Is the Education System Damaging Education
Like many organisations and systems the education system is constrained by systems of measurement.
To examine a subject we need content, a syllabus and meaningful measures of performance. A major argument is that education has become about passing tests rather than learning and that the tests define education by limiting that which can be taught.
The recent comment from Professor Lachlan MacKinnon about the content of ICT taught in schools is bound to raise a debate.
The education system has a problem – on the one hand it is being asked to be more flexible, to change and innovate yet on the other hand the measures it has to satisfy have to be static and stable to be meaningful.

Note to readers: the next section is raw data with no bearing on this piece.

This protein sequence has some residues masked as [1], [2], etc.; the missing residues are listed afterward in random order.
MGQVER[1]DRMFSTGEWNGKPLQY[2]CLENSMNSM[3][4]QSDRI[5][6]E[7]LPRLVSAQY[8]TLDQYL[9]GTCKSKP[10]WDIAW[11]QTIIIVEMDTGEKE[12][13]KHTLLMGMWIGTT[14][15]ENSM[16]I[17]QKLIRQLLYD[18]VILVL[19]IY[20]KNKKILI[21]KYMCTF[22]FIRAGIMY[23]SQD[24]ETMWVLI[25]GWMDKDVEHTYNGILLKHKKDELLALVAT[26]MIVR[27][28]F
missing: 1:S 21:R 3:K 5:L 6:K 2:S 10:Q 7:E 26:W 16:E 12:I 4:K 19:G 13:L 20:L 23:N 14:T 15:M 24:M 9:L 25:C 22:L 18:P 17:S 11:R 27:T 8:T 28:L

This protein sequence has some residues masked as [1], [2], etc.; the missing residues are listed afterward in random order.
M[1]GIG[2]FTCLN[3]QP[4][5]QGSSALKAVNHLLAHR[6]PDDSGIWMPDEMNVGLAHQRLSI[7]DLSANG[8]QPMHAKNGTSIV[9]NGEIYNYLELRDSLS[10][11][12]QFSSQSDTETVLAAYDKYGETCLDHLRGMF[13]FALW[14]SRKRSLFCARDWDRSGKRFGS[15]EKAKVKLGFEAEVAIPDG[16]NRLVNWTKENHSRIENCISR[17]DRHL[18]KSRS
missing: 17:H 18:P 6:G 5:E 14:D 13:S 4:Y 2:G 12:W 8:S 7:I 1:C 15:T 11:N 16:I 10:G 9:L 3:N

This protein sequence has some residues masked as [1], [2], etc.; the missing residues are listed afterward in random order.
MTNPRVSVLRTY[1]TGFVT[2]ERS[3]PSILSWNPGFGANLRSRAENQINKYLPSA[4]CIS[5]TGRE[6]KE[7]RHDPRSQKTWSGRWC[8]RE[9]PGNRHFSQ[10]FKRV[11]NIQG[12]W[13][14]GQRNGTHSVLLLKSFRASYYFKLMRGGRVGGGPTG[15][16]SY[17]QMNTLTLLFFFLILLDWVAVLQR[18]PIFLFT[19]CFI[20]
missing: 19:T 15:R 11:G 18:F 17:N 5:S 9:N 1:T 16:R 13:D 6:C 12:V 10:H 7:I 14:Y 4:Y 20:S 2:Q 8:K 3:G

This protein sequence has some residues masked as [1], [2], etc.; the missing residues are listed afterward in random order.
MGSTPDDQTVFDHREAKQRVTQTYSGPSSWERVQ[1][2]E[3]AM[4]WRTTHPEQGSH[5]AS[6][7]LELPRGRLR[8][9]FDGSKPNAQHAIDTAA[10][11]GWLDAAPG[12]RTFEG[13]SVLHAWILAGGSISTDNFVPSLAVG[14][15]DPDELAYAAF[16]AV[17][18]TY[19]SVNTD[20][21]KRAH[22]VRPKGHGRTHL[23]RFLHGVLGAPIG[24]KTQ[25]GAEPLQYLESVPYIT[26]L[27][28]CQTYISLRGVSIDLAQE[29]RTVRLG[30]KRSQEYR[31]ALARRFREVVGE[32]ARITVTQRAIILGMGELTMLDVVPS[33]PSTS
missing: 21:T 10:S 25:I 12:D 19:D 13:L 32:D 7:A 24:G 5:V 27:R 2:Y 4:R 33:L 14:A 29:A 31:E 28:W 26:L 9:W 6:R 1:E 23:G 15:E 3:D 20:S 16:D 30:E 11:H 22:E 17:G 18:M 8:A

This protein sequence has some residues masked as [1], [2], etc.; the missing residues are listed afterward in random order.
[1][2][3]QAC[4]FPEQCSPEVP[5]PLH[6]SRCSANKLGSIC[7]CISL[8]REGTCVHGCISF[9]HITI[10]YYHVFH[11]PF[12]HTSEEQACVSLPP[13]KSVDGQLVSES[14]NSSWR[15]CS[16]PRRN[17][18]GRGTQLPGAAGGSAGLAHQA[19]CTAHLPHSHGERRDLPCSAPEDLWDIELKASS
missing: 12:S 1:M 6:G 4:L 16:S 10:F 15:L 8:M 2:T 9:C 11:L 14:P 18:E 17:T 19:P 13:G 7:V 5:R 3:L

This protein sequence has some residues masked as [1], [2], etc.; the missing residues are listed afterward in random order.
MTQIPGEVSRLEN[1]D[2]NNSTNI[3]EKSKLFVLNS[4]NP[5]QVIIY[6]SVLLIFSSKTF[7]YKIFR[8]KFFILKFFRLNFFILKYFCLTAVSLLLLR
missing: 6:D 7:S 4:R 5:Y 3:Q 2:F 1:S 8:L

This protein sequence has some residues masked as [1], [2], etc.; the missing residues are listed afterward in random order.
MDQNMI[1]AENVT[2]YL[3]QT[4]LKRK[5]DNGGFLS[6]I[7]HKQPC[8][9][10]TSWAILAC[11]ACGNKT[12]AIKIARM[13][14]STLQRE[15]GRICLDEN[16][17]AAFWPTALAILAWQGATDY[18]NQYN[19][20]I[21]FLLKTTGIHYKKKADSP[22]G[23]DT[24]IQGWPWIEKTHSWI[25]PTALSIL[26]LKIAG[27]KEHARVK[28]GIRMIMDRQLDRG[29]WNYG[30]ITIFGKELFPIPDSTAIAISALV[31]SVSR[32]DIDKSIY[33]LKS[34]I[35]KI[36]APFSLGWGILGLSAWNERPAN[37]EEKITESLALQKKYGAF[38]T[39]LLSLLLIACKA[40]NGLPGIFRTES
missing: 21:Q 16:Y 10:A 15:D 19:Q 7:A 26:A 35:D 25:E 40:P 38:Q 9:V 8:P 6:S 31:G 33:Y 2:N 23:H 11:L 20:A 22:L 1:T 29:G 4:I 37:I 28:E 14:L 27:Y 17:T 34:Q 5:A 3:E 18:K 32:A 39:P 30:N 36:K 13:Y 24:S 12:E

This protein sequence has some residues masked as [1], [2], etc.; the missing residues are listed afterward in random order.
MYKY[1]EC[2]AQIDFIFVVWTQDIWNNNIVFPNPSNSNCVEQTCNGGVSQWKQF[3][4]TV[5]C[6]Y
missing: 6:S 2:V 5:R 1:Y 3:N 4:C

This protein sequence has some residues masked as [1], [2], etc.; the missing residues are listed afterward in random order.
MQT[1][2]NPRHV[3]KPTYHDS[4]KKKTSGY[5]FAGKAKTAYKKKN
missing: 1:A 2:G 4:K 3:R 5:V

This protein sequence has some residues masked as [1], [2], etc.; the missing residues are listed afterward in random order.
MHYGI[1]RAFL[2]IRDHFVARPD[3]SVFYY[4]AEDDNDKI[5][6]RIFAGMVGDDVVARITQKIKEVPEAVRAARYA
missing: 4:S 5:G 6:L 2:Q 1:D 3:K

Education should be more about learning rather than teaching – developing self study, research, collaboration, presentation – ACTIVE LEARNING. The future of learning will probably have less and less to do with being taught.
By focusing more on the process of learning rather than teaching we may have a chance to introduce the flexibility we are being asked for. Learning skills can then still be applied to specific tasks in order to measure outcomes (exams/tests).
The typical school ICT syllabus is most likely to cover old fashioned client-server or if lucky web 1 systems but is unlikely to include anything on “cloud computing” – indeed many web 2 and cloud systems would be banned. If we were to focus more on achieving particular tasks rather than teaching particular systems we would have opportunities to make ICT education more relevant
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